The current issue’s cover stories
Hanukkah is a reminder that darkness can be transformed into light, and that miracles are possible. With so much conflict, misery, anxiety and hopelessness in the world, we need some miracles….
Years ago, my husband lost both his grandmother and his great aunt. Several years apart, he traveled to the Lower East Side in New York to attend their funerals at the same funeral home. There was a rabbi there who officiated at both funerals. This rabbi told the same story twice. Perhaps he had only the one funeral teaching, but my husband remembered it. This rabbi suggested that a famous rabbi taught that the worst of the plagues against the Egyptians was darkness. Why was darkness the worst? It was all encompassing, overwhelming, and seemingly permanent. No one knew if the sun would ever return. This rabbi used this to talk about death, but the metaphor stayed with us….
The previous issue’s cover stories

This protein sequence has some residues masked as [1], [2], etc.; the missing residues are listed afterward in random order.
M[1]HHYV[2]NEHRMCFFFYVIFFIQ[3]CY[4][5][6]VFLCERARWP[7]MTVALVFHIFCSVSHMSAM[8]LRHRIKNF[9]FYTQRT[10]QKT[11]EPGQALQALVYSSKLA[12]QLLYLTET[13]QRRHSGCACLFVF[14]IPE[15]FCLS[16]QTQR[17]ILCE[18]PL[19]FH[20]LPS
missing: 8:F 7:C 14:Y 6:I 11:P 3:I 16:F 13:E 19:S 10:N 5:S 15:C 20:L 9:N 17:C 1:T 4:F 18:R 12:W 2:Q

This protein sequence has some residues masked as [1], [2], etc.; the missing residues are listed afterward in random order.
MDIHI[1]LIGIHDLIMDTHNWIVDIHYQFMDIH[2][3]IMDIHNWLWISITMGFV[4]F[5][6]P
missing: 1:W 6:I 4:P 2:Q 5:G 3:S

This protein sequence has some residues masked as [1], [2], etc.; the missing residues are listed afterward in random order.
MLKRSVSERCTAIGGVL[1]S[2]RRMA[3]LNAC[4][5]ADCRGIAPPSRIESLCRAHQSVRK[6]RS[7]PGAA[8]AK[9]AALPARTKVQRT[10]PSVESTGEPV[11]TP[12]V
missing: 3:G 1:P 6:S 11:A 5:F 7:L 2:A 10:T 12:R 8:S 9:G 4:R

For Jews everywhere, including here in British Columbia, recent weeks have been among the most painful in most of our living memories. Not only are we in deep grief from the events of Oct. 7 and in fear for the well-being of the 240 hostages and those we know who are serving in the Israeli army, many feel abandoned by some of our erstwhile friends, whose silence has been deafening, or whose confident utterances, lacking compassion or knowledge, have been galling….
In between issues
ראש ממשלת קנדה, ג’סטין טרודו, מתח ביקורת קשה על פעילות צה”ל ברצועת עזה וטען כי הרג נשים, ילדים ותינוקות חייב להיפסק. טרודו קרא לממשלת ישראל לנהוג באיפוק מרבי. העולם צופה, בטלוויזיה וברשתות החברתיות. אנחנו שומעים עדויות של רופאים, בני משפחה, ניצולים, ילדים שאיבדו את הוריהם, הוסיף עוד אמר טרודו במסיבת עיתונאים שקיים לפני מספר ימים במחוז קולומביה הבריטית
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